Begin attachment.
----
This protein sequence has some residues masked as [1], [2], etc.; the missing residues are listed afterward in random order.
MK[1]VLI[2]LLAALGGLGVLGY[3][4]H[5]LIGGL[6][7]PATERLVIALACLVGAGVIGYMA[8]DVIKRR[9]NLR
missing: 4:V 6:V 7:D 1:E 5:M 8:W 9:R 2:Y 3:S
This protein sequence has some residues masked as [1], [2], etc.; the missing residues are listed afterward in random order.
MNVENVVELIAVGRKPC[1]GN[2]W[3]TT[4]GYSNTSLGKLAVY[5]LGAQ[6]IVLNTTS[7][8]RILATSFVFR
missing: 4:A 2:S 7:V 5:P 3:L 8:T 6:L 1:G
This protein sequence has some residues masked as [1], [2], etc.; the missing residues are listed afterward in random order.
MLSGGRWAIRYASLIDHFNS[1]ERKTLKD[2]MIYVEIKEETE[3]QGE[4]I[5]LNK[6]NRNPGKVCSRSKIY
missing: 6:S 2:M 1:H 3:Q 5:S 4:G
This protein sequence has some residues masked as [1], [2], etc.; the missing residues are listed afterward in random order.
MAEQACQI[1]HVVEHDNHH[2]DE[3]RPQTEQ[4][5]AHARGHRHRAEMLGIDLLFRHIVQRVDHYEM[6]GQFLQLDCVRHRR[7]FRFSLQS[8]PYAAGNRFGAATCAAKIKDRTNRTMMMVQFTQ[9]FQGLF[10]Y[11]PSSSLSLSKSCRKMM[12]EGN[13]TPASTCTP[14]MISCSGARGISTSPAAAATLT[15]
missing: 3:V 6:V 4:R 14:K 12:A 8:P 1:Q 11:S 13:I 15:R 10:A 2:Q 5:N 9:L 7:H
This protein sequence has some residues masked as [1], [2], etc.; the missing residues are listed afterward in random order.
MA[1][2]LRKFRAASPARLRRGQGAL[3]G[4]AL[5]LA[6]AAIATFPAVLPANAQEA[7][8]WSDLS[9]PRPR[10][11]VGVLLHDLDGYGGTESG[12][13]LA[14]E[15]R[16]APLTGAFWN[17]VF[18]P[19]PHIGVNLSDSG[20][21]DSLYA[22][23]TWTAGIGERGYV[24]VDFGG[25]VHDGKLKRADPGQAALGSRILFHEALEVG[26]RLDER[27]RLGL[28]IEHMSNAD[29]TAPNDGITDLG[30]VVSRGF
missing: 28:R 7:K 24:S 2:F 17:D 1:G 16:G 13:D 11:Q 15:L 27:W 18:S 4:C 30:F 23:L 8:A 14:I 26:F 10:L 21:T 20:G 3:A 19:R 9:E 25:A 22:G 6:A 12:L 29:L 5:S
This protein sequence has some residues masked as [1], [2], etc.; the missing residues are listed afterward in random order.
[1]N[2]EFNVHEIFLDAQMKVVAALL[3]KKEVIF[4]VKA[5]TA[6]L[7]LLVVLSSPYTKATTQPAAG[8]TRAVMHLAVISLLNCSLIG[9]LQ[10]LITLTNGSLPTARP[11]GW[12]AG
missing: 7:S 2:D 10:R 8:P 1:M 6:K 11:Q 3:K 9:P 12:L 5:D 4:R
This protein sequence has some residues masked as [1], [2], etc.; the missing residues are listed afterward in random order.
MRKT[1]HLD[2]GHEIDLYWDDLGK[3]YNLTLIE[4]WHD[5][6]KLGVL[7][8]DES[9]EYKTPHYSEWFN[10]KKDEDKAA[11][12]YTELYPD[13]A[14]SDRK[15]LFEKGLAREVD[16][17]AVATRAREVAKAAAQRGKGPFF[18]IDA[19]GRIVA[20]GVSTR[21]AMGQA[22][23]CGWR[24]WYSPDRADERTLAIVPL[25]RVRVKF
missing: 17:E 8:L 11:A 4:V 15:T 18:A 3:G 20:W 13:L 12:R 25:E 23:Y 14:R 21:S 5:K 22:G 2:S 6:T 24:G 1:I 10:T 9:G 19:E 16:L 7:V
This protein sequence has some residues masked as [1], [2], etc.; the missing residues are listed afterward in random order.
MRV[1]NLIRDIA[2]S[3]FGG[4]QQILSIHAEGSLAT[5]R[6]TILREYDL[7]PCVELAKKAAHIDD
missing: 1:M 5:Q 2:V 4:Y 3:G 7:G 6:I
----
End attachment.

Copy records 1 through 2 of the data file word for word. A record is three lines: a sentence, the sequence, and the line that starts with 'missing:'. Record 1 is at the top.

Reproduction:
This protein sequence has some residues masked as [1], [2], etc.; the missing residues are listed afterward in random order.
MK[1]VLI[2]LLAALGGLGVLGY[3][4]H[5]LIGGL[6][7]PATERLVIALACLVGAGVIGYMA[8]DVIKRR[9]NLR
missing: 4:V 6:V 7:D 1:E 5:M 8:W 9:R 2:Y 3:S
This protein sequence has some residues masked as [1], [2], etc.; the missing residues are listed afterward in random order.
MNVENVVELIAVGRKPC[1]GN[2]W[3]TT[4]GYSNTSLGKLAVY[5]LGAQ[6]IVLNTTS[7][8]RILATSFVFR
missing: 4:A 2:S 7:V 5:P 3:L 8:T 6:L 1:G